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This is not an advert! (search online to buy a copy – Lulu.com or Amazon will sell it. I have just finished this book and can highly recommend it.
Even though the ancient Druids would seem as much an enigma today as they have ever been, this book very much sets the record straight. By firmly placing the Druids within the ancient Celtic socio-religious framework to which they so evidently belonged and, further, by comparing the pagan practices of the Celts with the other inhabitants of ancient Indo-Europe, much light is shed on the curious practices of this ancient priesthood.
This is very much a book of comparisons. By studying the pagan practices found elsewhere in ancient Europe, such as those of ancient Greece and Rome, ancient Persia and Germany, we find that in many respects the Druids were not that original but shared a common heritage, that of their Indo-European forebears. This book therefore is just as much about the ancient Indo-Europeans, formerly known as the Aryans, as it is about the Druids and the other inhabitants of pagan Europe.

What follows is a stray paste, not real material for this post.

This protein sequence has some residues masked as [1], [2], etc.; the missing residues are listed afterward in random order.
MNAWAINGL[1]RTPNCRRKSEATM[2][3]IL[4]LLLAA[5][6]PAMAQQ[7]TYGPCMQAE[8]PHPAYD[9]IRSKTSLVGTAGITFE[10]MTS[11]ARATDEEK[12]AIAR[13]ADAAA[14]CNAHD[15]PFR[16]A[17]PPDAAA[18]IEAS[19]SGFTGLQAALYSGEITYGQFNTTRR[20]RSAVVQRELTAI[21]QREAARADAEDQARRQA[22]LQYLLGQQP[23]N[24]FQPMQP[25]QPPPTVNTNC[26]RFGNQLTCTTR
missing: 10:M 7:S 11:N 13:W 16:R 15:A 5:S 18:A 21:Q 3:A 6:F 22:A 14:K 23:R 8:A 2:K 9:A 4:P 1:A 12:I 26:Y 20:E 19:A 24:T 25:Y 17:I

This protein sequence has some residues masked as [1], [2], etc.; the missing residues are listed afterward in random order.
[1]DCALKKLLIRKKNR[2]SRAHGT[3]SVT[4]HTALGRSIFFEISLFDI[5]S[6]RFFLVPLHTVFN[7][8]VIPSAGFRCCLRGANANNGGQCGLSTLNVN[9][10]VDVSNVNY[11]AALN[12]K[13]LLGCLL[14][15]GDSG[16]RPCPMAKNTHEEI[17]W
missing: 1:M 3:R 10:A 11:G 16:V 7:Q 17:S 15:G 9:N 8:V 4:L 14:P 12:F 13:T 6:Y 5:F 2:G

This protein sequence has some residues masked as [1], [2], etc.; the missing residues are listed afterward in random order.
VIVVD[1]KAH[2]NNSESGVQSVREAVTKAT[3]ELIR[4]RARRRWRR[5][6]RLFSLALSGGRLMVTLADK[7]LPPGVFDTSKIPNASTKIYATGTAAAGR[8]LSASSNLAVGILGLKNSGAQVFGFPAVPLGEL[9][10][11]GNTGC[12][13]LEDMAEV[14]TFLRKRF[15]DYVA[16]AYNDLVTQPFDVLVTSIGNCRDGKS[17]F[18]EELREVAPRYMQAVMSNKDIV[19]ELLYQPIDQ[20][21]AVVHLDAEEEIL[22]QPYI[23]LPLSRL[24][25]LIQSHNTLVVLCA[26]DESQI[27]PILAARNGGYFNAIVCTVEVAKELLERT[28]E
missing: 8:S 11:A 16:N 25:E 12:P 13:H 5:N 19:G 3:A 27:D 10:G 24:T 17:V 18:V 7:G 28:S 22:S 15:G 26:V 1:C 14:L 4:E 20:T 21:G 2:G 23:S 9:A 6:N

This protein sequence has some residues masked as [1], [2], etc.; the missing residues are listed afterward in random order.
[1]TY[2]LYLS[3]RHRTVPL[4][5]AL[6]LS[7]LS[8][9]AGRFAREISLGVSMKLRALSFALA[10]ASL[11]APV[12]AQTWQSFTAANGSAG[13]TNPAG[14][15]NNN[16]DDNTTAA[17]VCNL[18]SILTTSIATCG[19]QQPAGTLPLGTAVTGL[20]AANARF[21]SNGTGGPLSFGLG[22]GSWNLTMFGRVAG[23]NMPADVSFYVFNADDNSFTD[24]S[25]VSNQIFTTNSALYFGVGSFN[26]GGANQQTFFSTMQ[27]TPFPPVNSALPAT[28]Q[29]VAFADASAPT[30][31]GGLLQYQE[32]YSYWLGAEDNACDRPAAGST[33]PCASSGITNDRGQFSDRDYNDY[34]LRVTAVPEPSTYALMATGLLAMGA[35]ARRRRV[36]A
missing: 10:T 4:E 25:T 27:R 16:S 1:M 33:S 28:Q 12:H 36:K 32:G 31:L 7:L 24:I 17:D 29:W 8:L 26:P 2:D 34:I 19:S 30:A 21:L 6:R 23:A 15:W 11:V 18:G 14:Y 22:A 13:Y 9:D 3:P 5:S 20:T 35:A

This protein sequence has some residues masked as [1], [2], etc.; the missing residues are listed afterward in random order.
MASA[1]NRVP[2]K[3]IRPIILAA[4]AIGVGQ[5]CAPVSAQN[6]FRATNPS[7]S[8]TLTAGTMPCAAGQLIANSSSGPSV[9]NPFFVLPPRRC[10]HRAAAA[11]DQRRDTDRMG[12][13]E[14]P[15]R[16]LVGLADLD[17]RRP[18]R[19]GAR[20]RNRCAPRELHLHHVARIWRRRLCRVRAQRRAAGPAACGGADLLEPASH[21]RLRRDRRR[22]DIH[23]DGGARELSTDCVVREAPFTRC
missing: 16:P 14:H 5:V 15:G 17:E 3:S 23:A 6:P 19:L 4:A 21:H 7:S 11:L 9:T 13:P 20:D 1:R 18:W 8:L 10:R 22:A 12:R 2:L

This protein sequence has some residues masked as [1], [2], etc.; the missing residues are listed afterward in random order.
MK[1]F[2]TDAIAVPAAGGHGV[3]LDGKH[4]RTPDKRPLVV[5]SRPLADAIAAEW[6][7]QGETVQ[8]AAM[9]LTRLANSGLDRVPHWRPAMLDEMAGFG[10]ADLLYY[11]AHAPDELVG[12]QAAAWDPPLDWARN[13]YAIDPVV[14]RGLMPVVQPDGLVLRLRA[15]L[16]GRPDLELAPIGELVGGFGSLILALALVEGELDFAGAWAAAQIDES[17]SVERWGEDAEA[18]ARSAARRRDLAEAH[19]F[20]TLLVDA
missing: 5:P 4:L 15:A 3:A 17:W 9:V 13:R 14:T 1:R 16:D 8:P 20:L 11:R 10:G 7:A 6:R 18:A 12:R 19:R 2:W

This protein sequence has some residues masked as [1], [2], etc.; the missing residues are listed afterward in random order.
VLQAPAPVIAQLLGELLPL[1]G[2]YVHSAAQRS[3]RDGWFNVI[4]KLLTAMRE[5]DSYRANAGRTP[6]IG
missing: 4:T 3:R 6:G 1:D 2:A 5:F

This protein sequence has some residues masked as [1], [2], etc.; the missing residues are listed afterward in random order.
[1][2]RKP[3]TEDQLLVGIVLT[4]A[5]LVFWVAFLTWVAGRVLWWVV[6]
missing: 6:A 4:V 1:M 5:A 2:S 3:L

The approach taken in this book reveals to us the true significance of the mighty oak of the Druids, the meaning of the elaborate ceremony of the cutting of the mistletoe detailed by Pliny, and even the original meaning of the Eleusinian Mysteries of ancient Greece.
Also revealed in this book are the mythological origins of the custom of the contention to become Rex Nemorensis at Aricia in ancient Italy, the original meaning of the swastika, and the identity of the legendary Soma plant of the Vedas.

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